A few reasons to forget PascalABC.Net
The times of the good old Pascal are over. The time has come for new development environments for this language. There are many dialects of this language. Although they all had something in common. Today we will talk about the PascalABC.Net dialect and why you should give it up if you seriously want to do programming and consider that this is your future.
Imagine that you are new. Even if it is not. Imagine that you came to the world of programming for the first time and the first thing you are given to learn is the Pascal language. And they say, of course, to write precisely in the environment of PascalABC.Net. Well, you sit down and begin to slowly learn the language itself. Your skill rises and you want to learn something new more and more. And now you are not the kind of newcomer you were at the beginning, but a person with an average level of programming knowledge. And starting from this very moment you begin to feel some discomfort when working at PascalABC.Net. And the further the learning of the language and the .Net platform progresses, the stronger you feel that writing becomes not very convenient. You start to notice some instability of the IDE itself. By the way, you probably already encountered a problem when pressing Ctrl + Z - crashing errors in PascalABC itself. Net when trying to cancel some action, after which the code editing was out of the question. This is only one problem from
And what next?
And then the fun begins. Have you ever used when working generalizations? If not, then it is worth doing, since it is here that you will encounter many pitfalls, and, for sure, this will turn your positive opinion about PascalABC.Net to the opposite. For example:
type ft = () -> integer; begin var f: ft := () -> 0; var a := Arr(0).Select&<integer, ft>(i -> f); end.
We have the type of the function ft, there is an array (from one element - zero). Here we call Select to convert each element of the array to a function. However, when hovering over a code analyzer instead of showing a sequence of ft , it shows a sequence of integer . And when you hover over Select, instead of showing, ft shows us the mysterious TResult (which says nothing). And this is the latest version of this IDE. Why? Further understand what.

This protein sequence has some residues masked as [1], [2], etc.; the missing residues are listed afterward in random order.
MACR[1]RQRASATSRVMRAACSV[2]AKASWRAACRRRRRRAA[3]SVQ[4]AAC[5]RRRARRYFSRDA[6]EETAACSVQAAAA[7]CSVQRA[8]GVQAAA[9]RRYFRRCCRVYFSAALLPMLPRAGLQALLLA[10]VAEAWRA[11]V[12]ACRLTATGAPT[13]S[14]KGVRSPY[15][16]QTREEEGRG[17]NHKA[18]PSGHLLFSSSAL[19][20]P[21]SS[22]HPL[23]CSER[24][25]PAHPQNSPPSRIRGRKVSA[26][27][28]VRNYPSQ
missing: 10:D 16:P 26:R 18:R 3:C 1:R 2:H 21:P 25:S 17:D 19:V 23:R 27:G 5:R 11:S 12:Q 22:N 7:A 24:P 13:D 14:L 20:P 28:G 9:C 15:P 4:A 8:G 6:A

Do not use generalizations.
Yes, this is exactly the title. Do not think that I am joking. I'm quite serious. If you want to use them, go and write in C #, because in PascalABC.Net they are implemented only for a tick (too poor quality). For example, we have a generic type (autoclass) TA, which has one template parameter T. Another class is inherited from it - TB, adding another template parameter-type T2.
type TA<T> = auto class X: T; end; TB<T, T2> = class(TA<T>) Y: T2; constructorCreate(x: T; y: T2) := (self.X, self.Y) := (x, y); end; beginend.
And all that. But this compilation fails. The compiler crashes with a terrifying error:
[Pabcnetc.exe]: System.Exception: System.NullReferenceException: The object reference does not indicate an object instance.Fine? I do not think. And here is the link to this Issue. You can immediately draw two conclusions: do not use autoclasses in this compiler with generalizations.
in PascalABCCompiler.NETGenerator.ILConverter.ConvertCommonGenericInstanceTypeMembers (ICommonGenericTypeInstance value)
in PascalABCCompiler.NETGenerator.ILConverter.ConvertFromTree (IProgramNode p, String TargetFileName, String SourceFileName, CompilerOptions options, String  ResourceFiles)
in PascalABCCompiler.Compiler.Compile () '
Do not use formatting.
It sounds funny, but how can you not use the formatting code when writing programs? And why not? Yes, it sounds like this, but remember that we write in PascalABC.Net. And just an example why not:
type TA = class property Prop1: realread0writebeginend; end; beginend.
And now press Ctrl + Shift + F (format the code) and this will show off at the output:
type TA = class property Prop1: realreadfunction#GetGen2(realread00writeprocedure#SetGen1(valuereal read0writebegin endbegin endproperty Prop1: realread#GetGen2 0write#SetGen1; end; TA = class property Prop1: realread0writebeginend; end; beginend.
Now imagine that this project is something important for you and you have used these advanced properties more than once. And then they took everything and formatted it. Note that you should not forget about the error with Ctrl + Z, so it may turn out that you cannot cancel it anymore.
Not the best attitude of developers to users and their requests
Yes Yes exactly. Have you ever chatted with them on the forum? If not, then it’s worth a try, it’s not a fun sight to see. For example, how many I did not ask to fix the bug with Ctrl + Z, nothing has changed because of this - there was either a complete disregard or something like:
We can not do it. It is too hard.I did not quote. But the general meaning is that they are too lazy to do it. Excuse me, but you yourself wanted to make this environment (although this is not your main work), so please do it qualitatively. Such an attitude not only kills the desire to help developers fix bugs in the environment, but also to write generally in it.
And where to go if everything is so bad?
I will be brief - on C #, the guys from Microsoft have tried and made the language much better than the developers of PascalABC.Net.
Yes, I covered only a few of the problems that exist in this environment, but remember that although PascalABC.Net is drawn to C # it will never become to them - it will be easier to rewrite the environment than to fix an existing one (which developers don’t want to do although it is their fault that the IDE is in this state).
PS And here is an example of a bug that manifests itself when writing simple programs. And here's another (with arrays).